Inducing brain-relevant bias in natural language processing models

Neural Information Processing Systems

Progress in natural language processing (NLP) models that estimate representations of word sequences has recently been leveraged to improve the understanding of language processing in the brain. However, these models have not been specifically designed to capture the way the brain represents language meaning. We hypothesize that fine-tuning these models to predict recordings of brain activity of people reading text will lead to representations that encode more brain-activity-relevant language information. We demonstrate that a version of BERT, a recently introduced and powerful language model, can improve the prediction of brain activity after fine-tuning. We show that the relationship between language and brain activity learned by BERT during this fine-tuning transfers across multiple participants.


Input-Cell Attention Reduces Vanishing Saliency of Recurrent Neural Networks

Neural Information Processing Systems

Recent efforts to improve the interpretability of deep neural networks use saliency to characterize the importance of input features to predictions made by models. Work on interpretability using saliency-based methods on Recurrent Neural Networks (RNNs) has mostly targeted language tasks, and their applicability to time series data is less understood. In this work we analyze saliency-based methods for RNNs, both classical and gated cell architectures. We show that RNN saliency vanishes over time, biasing detection of salient features only to later time steps and are, therefore, incapable of reliably detecting important features at arbitrary time intervals. To address this vanishing saliency problem, we propose a novel RNN cell structure (input-cell attention), which can extend any RNN cell architecture.


Sparse Overlapping Sets Lasso for Multitask Learning and its Application to fMRI Analysis

Neural Information Processing Systems

Multitask learning can be effective when features useful in one task are also useful for other tasks, and the group lasso is a standard method for selecting a common subset of features. In this paper, we are interested in a less restrictive form of multitask learning, wherein (1) the available features can be organized into subsets according to a notion of similarity and (2) features useful in one task are similar, but not necessarily identical, to the features best suited for other tasks. The main contribution of this paper is a new procedure called {\em Sparse Overlapping Sets (SOS) lasso}, a convex optimization that automatically selects similar features for related learning tasks. Error bounds are derived for SOSlasso and its consistency is established for squared error loss. In particular, SOSlasso is motivated by multi-subject fMRI studies in which functional activity is classified using brain voxels as features.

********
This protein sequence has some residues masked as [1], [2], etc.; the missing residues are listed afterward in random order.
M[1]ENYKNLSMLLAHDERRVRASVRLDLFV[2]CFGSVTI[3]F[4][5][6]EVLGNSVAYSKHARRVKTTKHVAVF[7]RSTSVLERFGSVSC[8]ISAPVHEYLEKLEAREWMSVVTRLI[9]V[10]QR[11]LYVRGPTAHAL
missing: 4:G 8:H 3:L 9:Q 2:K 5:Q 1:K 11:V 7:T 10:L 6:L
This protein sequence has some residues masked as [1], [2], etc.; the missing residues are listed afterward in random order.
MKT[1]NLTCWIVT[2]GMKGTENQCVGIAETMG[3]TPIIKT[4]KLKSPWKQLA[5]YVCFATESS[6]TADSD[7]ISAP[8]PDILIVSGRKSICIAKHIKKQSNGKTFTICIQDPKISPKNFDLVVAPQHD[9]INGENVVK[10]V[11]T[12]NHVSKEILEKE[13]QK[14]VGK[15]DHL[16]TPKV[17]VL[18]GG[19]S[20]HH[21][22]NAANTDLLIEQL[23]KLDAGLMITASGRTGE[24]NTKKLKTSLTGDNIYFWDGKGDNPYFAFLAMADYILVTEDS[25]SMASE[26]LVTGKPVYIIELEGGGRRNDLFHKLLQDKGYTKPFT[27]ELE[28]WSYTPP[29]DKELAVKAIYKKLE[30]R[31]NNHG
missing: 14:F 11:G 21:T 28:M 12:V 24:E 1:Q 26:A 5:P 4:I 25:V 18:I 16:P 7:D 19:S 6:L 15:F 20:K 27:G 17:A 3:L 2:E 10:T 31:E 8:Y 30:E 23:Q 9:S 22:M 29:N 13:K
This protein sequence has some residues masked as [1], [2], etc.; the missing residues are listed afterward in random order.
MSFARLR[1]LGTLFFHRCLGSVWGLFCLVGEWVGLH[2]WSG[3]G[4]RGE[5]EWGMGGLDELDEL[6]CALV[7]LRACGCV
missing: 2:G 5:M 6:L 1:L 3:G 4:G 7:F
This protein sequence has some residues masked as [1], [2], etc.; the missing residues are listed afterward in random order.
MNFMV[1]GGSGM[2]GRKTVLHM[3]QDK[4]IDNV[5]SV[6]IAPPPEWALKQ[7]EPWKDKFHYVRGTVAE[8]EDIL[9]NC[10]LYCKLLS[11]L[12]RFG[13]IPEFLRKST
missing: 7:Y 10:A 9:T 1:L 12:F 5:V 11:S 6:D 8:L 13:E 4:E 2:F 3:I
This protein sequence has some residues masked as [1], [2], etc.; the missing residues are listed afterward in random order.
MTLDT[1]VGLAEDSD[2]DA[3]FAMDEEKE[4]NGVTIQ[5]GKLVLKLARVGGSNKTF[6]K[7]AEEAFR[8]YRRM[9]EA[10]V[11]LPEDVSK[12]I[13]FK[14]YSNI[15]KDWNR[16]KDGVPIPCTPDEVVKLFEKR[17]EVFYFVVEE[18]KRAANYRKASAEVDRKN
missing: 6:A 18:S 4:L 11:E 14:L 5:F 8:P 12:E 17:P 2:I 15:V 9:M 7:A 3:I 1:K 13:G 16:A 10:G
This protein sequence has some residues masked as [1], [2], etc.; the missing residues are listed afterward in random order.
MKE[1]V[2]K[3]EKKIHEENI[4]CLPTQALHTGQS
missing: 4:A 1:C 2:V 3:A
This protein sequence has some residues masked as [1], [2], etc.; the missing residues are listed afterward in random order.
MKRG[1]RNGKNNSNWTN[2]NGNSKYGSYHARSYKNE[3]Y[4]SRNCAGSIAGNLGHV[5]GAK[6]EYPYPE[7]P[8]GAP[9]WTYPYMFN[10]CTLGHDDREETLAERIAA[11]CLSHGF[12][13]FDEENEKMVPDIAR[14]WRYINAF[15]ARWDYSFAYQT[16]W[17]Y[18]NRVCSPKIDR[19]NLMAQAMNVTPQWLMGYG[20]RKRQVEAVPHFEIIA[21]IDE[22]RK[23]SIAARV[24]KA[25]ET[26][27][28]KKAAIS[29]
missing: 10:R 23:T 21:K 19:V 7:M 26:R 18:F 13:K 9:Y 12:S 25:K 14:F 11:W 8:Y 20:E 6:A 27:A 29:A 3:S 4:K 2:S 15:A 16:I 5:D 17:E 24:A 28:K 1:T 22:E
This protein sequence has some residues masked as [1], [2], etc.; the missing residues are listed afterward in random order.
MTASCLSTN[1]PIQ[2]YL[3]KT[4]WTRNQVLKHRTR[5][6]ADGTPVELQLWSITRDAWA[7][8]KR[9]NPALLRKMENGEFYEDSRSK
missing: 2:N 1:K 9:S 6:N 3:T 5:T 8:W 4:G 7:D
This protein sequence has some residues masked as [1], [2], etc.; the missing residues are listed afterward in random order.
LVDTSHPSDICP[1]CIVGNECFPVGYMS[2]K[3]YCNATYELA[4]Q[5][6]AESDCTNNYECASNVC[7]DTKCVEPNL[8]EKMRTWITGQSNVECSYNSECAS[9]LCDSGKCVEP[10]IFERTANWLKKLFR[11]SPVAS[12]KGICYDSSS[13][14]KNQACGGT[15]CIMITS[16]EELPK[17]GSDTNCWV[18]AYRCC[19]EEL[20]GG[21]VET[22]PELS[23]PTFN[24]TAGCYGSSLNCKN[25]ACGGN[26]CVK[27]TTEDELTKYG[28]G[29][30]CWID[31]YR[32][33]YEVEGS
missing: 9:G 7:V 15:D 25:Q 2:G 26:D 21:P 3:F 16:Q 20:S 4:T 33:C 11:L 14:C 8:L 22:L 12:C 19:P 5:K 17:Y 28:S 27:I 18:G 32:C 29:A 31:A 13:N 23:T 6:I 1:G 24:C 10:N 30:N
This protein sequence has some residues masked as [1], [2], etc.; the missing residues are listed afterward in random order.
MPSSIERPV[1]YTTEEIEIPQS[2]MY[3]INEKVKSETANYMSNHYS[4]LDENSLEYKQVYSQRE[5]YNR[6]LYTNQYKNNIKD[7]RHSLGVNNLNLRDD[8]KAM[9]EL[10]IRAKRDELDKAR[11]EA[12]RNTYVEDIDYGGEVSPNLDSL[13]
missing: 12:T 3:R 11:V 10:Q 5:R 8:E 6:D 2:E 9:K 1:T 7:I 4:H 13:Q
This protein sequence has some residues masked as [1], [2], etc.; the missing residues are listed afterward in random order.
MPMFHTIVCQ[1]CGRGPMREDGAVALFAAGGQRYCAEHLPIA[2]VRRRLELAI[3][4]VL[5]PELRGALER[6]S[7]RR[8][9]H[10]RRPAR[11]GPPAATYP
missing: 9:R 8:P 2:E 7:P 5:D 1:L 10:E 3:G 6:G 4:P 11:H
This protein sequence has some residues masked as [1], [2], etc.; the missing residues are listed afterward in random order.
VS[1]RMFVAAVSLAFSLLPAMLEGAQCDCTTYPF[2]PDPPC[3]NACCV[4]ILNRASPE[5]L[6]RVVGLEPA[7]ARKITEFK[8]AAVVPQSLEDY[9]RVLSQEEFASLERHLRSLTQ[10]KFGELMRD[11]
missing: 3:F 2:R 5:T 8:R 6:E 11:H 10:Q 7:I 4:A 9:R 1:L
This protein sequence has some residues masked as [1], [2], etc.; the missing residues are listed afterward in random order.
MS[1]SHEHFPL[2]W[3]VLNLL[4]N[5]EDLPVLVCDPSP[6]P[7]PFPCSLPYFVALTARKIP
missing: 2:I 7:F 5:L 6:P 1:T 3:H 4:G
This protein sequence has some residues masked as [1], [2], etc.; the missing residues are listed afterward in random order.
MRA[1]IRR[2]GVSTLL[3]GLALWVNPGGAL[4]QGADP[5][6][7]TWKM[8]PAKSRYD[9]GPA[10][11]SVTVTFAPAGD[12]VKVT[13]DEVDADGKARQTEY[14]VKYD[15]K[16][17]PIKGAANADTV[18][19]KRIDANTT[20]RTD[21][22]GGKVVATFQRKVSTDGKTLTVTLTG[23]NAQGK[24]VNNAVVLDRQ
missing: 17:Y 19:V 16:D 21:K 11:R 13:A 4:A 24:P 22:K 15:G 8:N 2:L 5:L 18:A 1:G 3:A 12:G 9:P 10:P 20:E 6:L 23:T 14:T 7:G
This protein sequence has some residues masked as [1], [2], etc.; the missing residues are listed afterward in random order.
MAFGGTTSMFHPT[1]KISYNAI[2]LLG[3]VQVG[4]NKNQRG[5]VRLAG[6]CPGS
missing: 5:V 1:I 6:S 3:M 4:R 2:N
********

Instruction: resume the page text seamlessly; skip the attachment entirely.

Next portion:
Balanced Policy Evaluation and Learning

Neural Information Processing Systems

We present a new approach to the problems of evaluating and learning personalized decision policies from observational data of past contexts, decisions, and outcomes. Only the outcome of the enacted decision is available and the historical policy is unknown. These problems arise in personalized medicine using electronic health records and in internet advertising. Existing approaches use inverse propensity weighting (or, doubly robust versions) to make historical outcome (or, residual) data look like it were generated by a new policy being evaluated or learned. But this relies on a plug-in approach that rejects data points with a decision that disagrees with the new policy, leading to high variance estimates and ineffective learning.


A Statistical Recurrent Model on the Manifold of Symmetric Positive Definite Matrices

Neural Information Processing Systems

In a number of disciplines, the data (e.g., graphs, manifolds) to be analyzed are non-Euclidean in nature. Geometric deep learning corresponds to techniques that generalize deep neural network models to such non-Euclidean spaces. Several recent papers have shown how convolutional neural networks (CNNs) can be extended to learn with graph-based data. In this work, we study the setting where the data (or measurements) are ordered, longitudinal or temporal in nature and live on a Riemannian manifold -- this setting is common in a variety of problems in statistical machine learning, vision and medical imaging. We show how recurrent statistical recurrent network models can be defined in such spaces.